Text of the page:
In neighbouring Pakistan, 13 people were killed in an avalanche in northern Pakistan, nine of them in the town of Chitral, with many believed to still be trapped in collapsed houses.

Afghan men make their way down a snow-covered street in Kabul on February 5, 2017.

Authorities said they expect the death toll to quickly escalate as numerous worst-hit areas have yet to be reached.

The heavy snowfalls also blocked scores of roads and a number of highways across the country, crippling both the lives of people and rescue operations.

Mohammadi said a separate huge avalanche had nearly entirely covered another village in the area and rescue teams were trying to reach it despite deep snow and freezing weather.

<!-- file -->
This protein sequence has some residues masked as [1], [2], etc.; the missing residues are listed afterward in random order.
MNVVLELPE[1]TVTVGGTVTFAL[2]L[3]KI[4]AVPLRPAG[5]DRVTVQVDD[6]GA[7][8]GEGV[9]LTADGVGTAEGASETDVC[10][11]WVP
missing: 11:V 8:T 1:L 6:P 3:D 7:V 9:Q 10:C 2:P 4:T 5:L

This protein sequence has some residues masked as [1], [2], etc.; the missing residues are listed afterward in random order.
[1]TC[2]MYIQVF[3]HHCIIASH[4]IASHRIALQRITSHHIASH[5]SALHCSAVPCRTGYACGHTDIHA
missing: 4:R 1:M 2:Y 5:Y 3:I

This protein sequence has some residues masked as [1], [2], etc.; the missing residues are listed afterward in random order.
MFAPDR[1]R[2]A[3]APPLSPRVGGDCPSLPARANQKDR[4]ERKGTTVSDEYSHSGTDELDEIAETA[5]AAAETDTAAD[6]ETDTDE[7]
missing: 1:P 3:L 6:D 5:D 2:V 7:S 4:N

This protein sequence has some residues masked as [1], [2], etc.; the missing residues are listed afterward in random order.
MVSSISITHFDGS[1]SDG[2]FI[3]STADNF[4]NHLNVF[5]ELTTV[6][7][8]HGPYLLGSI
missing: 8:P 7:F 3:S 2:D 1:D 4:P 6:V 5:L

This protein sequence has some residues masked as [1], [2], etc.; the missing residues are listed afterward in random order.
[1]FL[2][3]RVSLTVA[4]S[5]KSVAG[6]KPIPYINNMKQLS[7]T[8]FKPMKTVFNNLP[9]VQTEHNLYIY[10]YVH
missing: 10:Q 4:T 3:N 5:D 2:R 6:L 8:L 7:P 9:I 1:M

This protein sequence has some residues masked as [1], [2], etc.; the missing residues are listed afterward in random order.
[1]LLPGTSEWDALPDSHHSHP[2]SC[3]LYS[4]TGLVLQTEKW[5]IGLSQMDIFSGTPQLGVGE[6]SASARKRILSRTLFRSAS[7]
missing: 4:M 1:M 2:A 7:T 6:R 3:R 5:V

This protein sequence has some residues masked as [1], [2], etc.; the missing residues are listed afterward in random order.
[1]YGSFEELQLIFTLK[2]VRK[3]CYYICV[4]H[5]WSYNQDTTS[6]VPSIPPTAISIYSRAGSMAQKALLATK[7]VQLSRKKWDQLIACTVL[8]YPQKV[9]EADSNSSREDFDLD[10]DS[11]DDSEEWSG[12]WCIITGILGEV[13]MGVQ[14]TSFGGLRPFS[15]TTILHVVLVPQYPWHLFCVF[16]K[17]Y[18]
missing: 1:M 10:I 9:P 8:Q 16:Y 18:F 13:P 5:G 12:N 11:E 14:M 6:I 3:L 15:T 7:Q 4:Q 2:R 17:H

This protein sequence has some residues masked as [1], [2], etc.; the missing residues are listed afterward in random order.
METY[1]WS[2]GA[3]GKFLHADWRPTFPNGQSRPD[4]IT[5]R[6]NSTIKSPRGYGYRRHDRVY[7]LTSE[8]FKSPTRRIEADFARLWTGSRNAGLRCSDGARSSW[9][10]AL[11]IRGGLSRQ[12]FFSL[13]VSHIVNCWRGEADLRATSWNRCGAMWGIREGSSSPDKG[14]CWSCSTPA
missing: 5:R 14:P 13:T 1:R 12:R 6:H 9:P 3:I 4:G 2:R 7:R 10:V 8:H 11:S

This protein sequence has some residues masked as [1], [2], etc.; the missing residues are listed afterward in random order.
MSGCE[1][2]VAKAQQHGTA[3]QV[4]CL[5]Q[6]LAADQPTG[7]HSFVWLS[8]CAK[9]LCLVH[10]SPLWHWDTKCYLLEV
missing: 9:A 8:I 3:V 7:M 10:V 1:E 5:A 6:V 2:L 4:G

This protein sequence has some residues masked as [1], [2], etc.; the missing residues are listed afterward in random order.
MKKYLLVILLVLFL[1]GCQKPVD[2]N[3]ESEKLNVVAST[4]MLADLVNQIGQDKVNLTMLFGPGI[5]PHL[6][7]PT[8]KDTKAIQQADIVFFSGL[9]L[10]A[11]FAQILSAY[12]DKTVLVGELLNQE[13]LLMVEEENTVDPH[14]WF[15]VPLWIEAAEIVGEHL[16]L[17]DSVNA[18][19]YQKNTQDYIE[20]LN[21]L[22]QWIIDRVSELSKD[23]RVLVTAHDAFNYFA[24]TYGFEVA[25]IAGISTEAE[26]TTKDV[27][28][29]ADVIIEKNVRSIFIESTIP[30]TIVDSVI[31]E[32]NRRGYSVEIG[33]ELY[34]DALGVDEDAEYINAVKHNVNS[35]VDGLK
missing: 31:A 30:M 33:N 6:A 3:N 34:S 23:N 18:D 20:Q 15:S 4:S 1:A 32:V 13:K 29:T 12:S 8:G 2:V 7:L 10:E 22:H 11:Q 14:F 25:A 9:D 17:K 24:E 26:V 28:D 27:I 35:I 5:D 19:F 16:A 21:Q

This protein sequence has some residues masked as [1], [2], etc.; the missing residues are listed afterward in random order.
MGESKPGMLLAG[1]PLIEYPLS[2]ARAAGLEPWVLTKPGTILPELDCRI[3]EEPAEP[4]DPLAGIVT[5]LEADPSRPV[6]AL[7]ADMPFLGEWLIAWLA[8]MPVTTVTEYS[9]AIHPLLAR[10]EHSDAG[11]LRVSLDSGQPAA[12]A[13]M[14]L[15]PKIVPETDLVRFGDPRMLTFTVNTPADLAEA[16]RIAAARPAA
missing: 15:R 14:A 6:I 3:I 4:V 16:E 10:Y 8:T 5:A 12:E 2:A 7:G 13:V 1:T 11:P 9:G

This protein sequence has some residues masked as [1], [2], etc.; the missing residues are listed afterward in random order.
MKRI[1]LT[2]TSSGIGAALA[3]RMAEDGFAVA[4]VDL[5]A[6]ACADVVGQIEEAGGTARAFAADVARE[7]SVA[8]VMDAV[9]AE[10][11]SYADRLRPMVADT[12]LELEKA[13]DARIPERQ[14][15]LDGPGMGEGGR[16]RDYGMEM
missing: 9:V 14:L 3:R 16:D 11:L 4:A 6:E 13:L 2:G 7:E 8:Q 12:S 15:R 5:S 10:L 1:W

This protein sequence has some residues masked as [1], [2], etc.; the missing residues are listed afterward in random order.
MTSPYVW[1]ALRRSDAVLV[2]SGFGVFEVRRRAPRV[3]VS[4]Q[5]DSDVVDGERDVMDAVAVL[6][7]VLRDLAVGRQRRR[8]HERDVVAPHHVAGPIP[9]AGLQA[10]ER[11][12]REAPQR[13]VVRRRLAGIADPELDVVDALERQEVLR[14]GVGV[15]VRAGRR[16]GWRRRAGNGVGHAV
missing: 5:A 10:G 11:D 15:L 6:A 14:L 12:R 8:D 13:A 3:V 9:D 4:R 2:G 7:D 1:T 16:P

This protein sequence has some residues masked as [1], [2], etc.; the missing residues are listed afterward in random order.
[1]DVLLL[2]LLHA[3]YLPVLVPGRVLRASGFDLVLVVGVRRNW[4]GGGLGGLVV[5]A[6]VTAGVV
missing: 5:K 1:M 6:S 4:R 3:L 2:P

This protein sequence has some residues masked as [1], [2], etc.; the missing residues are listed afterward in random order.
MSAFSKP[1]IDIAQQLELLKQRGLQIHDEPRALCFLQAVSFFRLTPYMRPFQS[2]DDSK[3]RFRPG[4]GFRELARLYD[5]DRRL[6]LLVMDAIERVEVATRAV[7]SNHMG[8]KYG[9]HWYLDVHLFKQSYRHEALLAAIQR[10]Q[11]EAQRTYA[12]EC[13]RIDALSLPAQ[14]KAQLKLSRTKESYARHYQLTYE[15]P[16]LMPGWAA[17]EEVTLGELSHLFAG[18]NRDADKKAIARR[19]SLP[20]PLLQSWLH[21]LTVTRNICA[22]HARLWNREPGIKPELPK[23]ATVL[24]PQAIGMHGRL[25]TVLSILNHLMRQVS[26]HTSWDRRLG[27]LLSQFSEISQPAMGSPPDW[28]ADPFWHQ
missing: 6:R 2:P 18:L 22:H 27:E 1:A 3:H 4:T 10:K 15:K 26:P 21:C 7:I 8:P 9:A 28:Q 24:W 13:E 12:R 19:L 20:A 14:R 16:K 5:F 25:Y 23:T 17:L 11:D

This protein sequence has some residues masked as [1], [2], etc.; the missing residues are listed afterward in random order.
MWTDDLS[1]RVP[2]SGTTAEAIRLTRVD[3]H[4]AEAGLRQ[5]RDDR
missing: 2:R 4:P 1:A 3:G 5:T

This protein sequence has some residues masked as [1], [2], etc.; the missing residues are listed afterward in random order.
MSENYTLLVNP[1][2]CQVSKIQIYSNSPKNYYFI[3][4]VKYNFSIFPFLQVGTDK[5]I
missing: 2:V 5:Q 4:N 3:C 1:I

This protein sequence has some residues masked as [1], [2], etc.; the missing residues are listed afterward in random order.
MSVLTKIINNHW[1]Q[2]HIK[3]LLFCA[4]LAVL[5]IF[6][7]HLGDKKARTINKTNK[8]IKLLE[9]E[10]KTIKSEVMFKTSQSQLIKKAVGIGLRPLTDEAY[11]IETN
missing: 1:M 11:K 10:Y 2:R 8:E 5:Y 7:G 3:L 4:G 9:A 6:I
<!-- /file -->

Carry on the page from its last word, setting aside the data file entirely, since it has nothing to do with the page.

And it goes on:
In 2015, deadly avalanches in northern Afghanistan killed hundreds and destroyed homes.

"Several dozens are still trapped, we are trying to rescue them", said Naweed Frotan, spokesman for the province.

Due to timely early warning and awareness campaign most of the houses were already evacuated.

Police and soldiers had to rescue around 250 cars and buses trapped by the snowstorm on the Kabul-Kandahar highway, said Jawid Salangi, a spokesman for Ghazni Province, where as much as 2 meters of new snow was reported.

The region has been hit by heavy snowfall that is 1.2m deep in some places.

Despite billions of dollars in aid after the collapse of the Taliban in 2001, Afghanistan remains among the world's poorest nations after decades of conflict.

The district of Parwan, which sits 115 kilometers northwest of the Afghan capital of Kabul, was the hardest hit area and has been proven very difficult to reach following the heavy snowfall.